Global Reset: Coral bleaching threatens marine ecosystems


Michael Sikand

Coral in the British Virgin Islands. Widespread coral bleaching events have been occuring in places such as the coast of Hawaii and the Great Barrier Reef in Australia.

by Rose Guan, Winged Post Copy Editor

The largest living thing on earth is dying.

The Great Barrier Reef stretches across more than 130,000 square miles off the coast of northeastern Australia. Its several hundred coral species and associated islands house an abundance of marine life, including many vulnerable or endangered animals like dolphins, whales, seabirds and turtles.

But according to a March evaluation, as many as half of the reef’s corals lack zooxanthellae, the single-celled algae organisms that live inside corals and provide them with both their distinctive vibrant colors and more than 90 percent of their nutrition.

Changing ocean temperatures due to climate change can cause corals to cast out their zooxanthellae as a stress response because they can no longer maintain their symbiosis, resulting in a whitened appearance. This loss of coloration has prompted the common name for this phenomenon: coral bleaching.

“In the process of doing photosynthesis, [zooxanthellae] provide some of the sugars that they make through that process to the corals,” said marine biology teacher and Green Team advisor Dr. Katherine Schafer. “Coral bleaching is when that symbiotic relationship breaks down. The zooxanthellae provide much of the pigment to the coral, and so when the zooxanthellae are expelled, the corals turn often a bleached white color, but depending on the species, they may go from being brown to being a light purple color.”

Because coral bleaching can result from many factors, bleaching events have happened around the world. Coral cover off the coast of Hawaii, around Belize, near the Florida Keys and in the Caribbean Sea and Indian Ocean has also been damaged by mass bleaching attributed to areas like the blob, a large patch of warm water in the Pacific Ocean.

Even though bleached corals remain alive, bleaching can cause them to struggle and potentially starve. These repercussions of bleaching have put pressure on the Great Barrier Reef and other reefs.


coral4Rose Guan

Fluctuating water temperatures have caused most of the mass bleaching events in recent history, including the widespread bleaching in the northern Great Barrier Reef from the eight events it has undergone since 1980. Other environmental factors such as infections, irradiation, overfishing and exposure to common sunscreens can also impact coral.

“Climate change just adds a layer of stress to corals and other marine organisms,” said Dr. Crow White, an assistant professor of biology at California Polytechnic State University. “Warm years can be stressful for corals, but typically coral reef populations can recover from those warm years. But in addition to that, if the ocean is just already warmer because of climate change, like the base level is warmer, then that means the global warming plus the spike in warmth at that particular year add to a super level of warmth, which then hits the coral even harder than normal.”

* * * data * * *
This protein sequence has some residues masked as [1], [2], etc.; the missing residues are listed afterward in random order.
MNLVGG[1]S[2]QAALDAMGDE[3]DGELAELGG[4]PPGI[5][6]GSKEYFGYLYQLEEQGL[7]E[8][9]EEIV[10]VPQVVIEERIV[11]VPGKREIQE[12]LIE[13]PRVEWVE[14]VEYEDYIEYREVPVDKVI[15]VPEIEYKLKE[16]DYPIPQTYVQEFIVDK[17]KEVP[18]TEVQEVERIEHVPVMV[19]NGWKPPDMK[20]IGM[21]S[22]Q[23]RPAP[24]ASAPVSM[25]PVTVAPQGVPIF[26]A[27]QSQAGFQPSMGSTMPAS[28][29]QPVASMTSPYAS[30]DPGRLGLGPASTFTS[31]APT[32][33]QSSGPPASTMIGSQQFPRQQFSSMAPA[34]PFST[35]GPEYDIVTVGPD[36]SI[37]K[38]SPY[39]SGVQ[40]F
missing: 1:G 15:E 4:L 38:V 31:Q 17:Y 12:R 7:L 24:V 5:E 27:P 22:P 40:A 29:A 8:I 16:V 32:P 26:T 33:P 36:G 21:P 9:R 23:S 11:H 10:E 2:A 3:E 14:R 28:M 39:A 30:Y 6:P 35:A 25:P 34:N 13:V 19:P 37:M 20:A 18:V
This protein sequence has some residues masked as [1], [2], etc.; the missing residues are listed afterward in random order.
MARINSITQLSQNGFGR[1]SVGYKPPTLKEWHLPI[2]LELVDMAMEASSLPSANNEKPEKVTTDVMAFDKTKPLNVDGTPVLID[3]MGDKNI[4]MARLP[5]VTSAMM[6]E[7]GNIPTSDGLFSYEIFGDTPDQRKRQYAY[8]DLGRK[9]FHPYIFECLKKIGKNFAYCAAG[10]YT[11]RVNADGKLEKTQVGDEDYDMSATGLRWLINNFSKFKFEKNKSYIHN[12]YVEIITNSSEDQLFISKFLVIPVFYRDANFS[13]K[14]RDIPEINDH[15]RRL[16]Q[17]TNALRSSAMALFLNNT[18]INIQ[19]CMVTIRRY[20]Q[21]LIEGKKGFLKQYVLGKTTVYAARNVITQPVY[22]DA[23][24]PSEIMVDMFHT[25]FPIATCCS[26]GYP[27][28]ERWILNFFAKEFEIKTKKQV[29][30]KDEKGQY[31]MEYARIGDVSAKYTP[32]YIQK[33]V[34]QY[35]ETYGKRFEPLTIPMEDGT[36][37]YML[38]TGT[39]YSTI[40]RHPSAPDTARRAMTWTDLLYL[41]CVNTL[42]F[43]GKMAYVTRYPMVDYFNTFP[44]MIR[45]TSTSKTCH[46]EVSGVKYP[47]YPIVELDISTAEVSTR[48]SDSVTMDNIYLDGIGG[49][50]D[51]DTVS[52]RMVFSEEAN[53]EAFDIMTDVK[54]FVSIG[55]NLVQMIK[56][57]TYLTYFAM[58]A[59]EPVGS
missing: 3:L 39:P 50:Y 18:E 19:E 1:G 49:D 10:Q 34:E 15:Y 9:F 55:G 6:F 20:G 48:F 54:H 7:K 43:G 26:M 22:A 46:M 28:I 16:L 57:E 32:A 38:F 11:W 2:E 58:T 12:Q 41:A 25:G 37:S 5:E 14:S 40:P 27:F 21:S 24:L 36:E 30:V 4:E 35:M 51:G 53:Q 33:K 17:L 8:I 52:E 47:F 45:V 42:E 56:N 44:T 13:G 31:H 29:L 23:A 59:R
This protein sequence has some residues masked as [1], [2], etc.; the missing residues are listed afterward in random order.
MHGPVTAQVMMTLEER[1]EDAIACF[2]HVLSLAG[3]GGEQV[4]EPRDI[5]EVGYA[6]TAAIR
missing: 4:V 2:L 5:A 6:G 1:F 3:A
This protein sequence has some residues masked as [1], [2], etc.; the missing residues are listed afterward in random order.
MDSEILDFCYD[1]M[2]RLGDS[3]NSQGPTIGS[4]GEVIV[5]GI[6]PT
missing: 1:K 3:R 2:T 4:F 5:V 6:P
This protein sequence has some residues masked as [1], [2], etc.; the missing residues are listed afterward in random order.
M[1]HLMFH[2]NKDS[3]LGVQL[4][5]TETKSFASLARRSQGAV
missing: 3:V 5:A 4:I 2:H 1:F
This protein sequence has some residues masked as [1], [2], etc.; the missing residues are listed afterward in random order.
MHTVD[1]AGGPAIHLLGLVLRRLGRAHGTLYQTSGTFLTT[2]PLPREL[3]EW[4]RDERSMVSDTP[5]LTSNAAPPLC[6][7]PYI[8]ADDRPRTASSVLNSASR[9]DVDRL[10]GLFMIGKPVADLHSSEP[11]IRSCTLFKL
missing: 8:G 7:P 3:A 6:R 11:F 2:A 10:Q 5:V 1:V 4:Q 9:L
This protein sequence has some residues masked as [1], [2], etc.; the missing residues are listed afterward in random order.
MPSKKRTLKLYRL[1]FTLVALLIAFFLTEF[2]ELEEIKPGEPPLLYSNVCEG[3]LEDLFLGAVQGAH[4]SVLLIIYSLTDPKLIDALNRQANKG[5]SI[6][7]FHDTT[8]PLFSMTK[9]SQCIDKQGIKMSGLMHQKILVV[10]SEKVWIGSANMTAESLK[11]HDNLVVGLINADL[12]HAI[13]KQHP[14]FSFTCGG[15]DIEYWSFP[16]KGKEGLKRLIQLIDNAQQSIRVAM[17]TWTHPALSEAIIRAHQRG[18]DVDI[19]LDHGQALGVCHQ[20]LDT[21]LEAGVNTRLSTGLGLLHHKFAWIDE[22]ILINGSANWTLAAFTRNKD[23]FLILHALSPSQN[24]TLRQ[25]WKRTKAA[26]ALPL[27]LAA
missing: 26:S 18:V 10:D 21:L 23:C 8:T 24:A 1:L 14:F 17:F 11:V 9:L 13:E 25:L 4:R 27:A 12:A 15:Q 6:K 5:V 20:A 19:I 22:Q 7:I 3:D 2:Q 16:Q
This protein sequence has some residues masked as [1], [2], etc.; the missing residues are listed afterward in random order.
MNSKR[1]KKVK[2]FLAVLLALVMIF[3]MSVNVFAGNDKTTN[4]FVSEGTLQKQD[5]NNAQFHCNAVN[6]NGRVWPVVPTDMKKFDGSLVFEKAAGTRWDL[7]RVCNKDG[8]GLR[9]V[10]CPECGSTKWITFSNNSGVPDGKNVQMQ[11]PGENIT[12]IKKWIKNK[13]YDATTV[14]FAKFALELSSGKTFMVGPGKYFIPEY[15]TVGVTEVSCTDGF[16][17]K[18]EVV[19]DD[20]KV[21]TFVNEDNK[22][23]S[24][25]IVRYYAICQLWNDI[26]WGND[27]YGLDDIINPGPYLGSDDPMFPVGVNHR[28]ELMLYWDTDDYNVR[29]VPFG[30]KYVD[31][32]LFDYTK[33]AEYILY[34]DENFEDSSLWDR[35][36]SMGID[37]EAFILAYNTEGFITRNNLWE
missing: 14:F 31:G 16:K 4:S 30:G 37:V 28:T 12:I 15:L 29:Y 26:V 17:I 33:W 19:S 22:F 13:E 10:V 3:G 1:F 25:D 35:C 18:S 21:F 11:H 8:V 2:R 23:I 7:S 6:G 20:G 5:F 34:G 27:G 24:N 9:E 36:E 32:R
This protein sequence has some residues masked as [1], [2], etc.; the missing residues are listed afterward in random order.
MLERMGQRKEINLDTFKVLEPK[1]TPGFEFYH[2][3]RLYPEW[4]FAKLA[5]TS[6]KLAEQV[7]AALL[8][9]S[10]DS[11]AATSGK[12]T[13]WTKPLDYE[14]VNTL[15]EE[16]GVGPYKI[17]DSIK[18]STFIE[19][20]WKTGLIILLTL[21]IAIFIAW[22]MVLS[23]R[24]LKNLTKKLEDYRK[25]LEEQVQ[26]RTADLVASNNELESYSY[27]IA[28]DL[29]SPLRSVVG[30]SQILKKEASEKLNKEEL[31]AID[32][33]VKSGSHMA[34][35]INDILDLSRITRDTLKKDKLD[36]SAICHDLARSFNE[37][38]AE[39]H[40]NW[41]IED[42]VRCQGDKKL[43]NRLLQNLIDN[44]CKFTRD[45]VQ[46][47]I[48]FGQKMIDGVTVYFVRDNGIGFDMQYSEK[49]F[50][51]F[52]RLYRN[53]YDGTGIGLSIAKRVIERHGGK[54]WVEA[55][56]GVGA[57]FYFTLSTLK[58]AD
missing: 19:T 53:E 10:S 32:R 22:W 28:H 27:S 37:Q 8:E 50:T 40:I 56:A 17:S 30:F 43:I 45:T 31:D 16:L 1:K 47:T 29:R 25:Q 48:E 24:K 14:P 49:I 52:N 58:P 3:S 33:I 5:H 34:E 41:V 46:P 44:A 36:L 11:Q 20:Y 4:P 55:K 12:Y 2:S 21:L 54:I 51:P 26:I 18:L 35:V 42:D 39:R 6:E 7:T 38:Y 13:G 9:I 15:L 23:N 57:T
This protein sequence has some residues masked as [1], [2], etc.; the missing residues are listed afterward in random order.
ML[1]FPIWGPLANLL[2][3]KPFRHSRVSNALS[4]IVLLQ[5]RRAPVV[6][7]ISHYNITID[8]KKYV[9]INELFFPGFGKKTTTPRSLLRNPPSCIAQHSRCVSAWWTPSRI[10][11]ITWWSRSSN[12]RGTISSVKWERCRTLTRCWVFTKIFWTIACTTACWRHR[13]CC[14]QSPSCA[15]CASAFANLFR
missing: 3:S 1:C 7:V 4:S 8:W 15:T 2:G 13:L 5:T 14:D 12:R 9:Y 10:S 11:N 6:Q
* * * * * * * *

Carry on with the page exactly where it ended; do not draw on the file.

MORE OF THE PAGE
Large-scale bleaching can also give rise to consequences for other organisms living in or around the ecosystems of bleached reefs, including the many endangered species endemic to the Great Barrier Reef.

“[Bleaching] impacts whatever’s living in the coral reef, whether it be small fishes or invertebrates that help clean the coral,” said sophomore Raymond Banke, who corresponds for the aquarium in Nichols Hall and sponsored an aquarium-based scientific literacy program last year. “If you don’t have those small creatures that are living in the coral, then you won’t have other fish coming over to feed. It destroys coral reefs, basically, and it hurts the whole ecosystem around it.”

Climate change just adds a layer of stress to corals and other marine organisms.

— Dr. Crow White

Some reefs have recovered from coral bleaching events by being either taken over by algae in a regime shift or recolonized by their cast-out zooxanthellae, but the exact factors that help reefs survive and recover from coral bleaching are still unclear. A 2015 study published in Nature magazine found that Seychelles reefs recovered better when they were relatively complex, young, and in deeper water.

While not all hope is lost for conserving the Great Barrier, the far-reaching effects that climate change has on the oceans of our world cannot be understated.

“We’re a long distance away from the Great Barrier Reef, but it turns out that in many ways we have the biggest role to play in trying to minimize these kinds of bleaching events because we play such a big role in contributing to climate change,” Dr. Schafer said. “I would say the best thing we can do is to press all of our government officials to start taking action now on climate change and to do whatever we can in our little ways.”

This piece was originally published in the pages of the Winged Post on November 16, 2016.